After the storm subsided we were lost for three days because it had put out of commission all of our navigational equipment. Finally we cam across another of our ships, separated from the others, that could navigate and we staggered back to Ulithi.
Three ships capsized (destroyers), the Spence, Monahan and the Hull. We lost almost all the men from the three. They each carried somewhere between 200 and 400 men. How those men stayed alive in that raging sea with only a life jacket or belt on, I'll never understand. I can't remember the date it happened, but I think it was just before Xmas 1944. The papers here at home carried the story.
After repairs we continued to operate out of Ulitihi. From there, we hit Iwo Jima and our next bronze star. We were escorting and screening the cruiser Canberra and a destroyer, both of which had been hit at Iwo, back to Guam whe we had our first look at three of our B-29's returning from Japan to Tinian. Scared us to death. We were ready to shoot them down. None of us knew that that we had planes that big. We thought they were Japs. We stopped at Guam a couple days and returned to Ulitihi 3/5/45.
My orders for transfer were awaiting me there. I was chosen as one of about 500 sonarmen to return to the US for "refresher training", then to be assigned to the ships to be used for the planned upcoming invasion of Japan itself. We would be on the first ships going in to clean out submarines and mines. This never came about. They dropped the A-bomb while I was still at San Diego.
I was supposed to catch the USS Enterprise CV6, aircraft carrier back to the states but missed her departure by two hours. She made the trip in 17 days and my trip took 41 days. As I left my ship (Hilbert), I looked at the speedometer and found I had traveled 150,000 nautical miles on her.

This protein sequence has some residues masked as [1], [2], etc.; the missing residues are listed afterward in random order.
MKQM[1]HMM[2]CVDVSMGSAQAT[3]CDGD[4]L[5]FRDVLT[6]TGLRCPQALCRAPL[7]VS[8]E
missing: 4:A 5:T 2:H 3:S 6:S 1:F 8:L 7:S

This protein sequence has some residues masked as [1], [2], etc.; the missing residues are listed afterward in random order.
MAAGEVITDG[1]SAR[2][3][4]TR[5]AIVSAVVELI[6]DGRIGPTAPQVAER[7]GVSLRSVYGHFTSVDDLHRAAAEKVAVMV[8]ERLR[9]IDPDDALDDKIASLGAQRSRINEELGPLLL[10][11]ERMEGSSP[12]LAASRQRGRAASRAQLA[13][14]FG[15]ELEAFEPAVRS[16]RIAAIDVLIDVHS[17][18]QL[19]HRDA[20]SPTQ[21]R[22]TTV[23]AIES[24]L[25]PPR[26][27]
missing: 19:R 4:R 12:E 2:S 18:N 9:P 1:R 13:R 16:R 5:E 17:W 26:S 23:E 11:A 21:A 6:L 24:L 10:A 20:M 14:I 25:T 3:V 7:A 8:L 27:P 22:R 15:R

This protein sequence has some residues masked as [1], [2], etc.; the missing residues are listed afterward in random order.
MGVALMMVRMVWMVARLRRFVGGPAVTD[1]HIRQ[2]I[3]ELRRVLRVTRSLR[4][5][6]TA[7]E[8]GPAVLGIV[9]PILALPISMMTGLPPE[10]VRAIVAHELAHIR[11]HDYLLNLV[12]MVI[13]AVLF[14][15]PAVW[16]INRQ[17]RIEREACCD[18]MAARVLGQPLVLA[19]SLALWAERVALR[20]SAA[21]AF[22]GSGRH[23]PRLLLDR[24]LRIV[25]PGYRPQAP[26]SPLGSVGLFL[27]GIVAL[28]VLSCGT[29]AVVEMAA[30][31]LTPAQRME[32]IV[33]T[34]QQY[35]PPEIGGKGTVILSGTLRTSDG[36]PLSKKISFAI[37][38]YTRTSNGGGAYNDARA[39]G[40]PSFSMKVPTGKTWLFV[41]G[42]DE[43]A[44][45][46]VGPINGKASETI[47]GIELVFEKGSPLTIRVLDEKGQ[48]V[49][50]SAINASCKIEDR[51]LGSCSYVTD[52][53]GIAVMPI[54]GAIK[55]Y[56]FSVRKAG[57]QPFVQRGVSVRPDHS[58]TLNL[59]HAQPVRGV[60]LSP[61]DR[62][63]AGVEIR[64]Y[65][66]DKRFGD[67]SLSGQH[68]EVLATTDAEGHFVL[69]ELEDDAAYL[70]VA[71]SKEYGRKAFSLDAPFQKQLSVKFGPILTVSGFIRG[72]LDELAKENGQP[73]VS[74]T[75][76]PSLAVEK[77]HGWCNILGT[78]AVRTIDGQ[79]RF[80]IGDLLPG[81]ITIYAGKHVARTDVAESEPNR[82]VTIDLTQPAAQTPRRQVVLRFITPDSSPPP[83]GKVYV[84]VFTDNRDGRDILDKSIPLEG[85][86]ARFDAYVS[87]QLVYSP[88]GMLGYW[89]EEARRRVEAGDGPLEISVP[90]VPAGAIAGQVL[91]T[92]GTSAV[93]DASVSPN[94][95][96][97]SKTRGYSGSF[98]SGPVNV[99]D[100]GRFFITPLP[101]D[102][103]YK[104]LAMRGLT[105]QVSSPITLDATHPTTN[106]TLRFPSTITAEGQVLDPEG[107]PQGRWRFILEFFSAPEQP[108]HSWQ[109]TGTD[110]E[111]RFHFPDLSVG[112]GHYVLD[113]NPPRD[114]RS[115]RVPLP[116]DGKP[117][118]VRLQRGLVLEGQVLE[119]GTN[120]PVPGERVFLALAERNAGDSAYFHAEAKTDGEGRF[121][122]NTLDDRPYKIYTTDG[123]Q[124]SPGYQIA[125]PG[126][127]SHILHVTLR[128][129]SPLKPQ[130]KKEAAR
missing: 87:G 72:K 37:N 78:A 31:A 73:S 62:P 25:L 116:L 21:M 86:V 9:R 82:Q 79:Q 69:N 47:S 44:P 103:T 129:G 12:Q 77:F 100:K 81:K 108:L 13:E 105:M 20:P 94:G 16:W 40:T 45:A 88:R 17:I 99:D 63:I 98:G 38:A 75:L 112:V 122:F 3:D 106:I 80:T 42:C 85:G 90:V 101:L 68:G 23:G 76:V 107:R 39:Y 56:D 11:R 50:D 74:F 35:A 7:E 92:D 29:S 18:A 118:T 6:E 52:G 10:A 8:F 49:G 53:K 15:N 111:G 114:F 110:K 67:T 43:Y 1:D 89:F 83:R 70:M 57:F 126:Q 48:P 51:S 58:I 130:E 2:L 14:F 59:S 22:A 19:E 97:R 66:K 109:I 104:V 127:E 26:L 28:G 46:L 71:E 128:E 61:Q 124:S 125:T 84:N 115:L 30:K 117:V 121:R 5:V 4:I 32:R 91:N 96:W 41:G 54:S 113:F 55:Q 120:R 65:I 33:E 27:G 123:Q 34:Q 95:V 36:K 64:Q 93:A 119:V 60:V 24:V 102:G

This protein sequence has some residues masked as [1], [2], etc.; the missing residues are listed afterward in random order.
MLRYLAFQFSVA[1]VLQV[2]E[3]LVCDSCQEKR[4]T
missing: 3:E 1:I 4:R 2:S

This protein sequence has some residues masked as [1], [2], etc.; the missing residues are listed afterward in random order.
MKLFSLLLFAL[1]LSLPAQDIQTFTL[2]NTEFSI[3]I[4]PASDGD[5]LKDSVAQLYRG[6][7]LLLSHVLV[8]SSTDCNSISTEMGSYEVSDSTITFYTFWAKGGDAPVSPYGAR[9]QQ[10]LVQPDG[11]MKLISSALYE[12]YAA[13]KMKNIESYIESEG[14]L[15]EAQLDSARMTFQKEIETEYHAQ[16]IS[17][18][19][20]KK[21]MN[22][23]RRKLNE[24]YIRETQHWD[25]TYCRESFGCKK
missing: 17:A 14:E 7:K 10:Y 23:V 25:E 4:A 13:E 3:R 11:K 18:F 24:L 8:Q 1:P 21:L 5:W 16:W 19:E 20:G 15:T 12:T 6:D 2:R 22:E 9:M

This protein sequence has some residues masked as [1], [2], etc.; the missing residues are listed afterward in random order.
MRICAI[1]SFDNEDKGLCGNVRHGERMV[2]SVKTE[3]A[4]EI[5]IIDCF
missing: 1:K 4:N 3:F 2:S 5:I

I stayed on the Admiral Coontz, in the harbor, for a day and then went aboard a merchant marine ship, President Johnson, for the trip home. On the trip back we stopped at Guam, Eniwetok, Kwajalein, Majuro, Pearl Harbor and arrived in San Francisco 4/15/45. I had 39 days leave, then returned to San Diego for refresher school and radio school. While there the Bomb was dropped and it was over. The USS Hilbert went on the Okinawa Operation and was in Tokyo harbor when the peace treaty was signed aboard the USS Missouri.
Now may next ship, the USS Mullany, DD528 was hit at Okinawa by a suicide, kamikaze, plane killing 17 men. She was towed back to San Francisco and repaired. I was assigned to her while she was in Sand Diego on a re-shakedown cruise. She was one of the ones picked for the invasion operation.
We left San Diego and arrived at Pearl Harbor 8/27/45. We had gunnery practice etc. for about a month. The ship was slated to join her sister ships in the South Pacific and sail through the Suez canal to the east coast. If that had happened I could have said I sailed around the world. Our orders ere changed though and we left Pearl 9/25/45, sailed through the Panama Canal and up to Charleston, SC. I was transferred to Washington, DC. From there, I think this ship was also put into the mothball fleet either there or somewhere else. We sailed from Pearl in a convoy of 25 ships to the east coast for Navy Day celebrations in different ports. Most of these ships were probably slated for the invasion of Japan." -Kyle Malcolm Coalter
Mac was a letter writer and did some family genealogy research, he would have loved email and the internet!
Attention: Crew and Family Members, if you have updated information on Kyle Malcolm Coalter for us, please let us know. We would also like crew pictures, personal anecdotes, etc.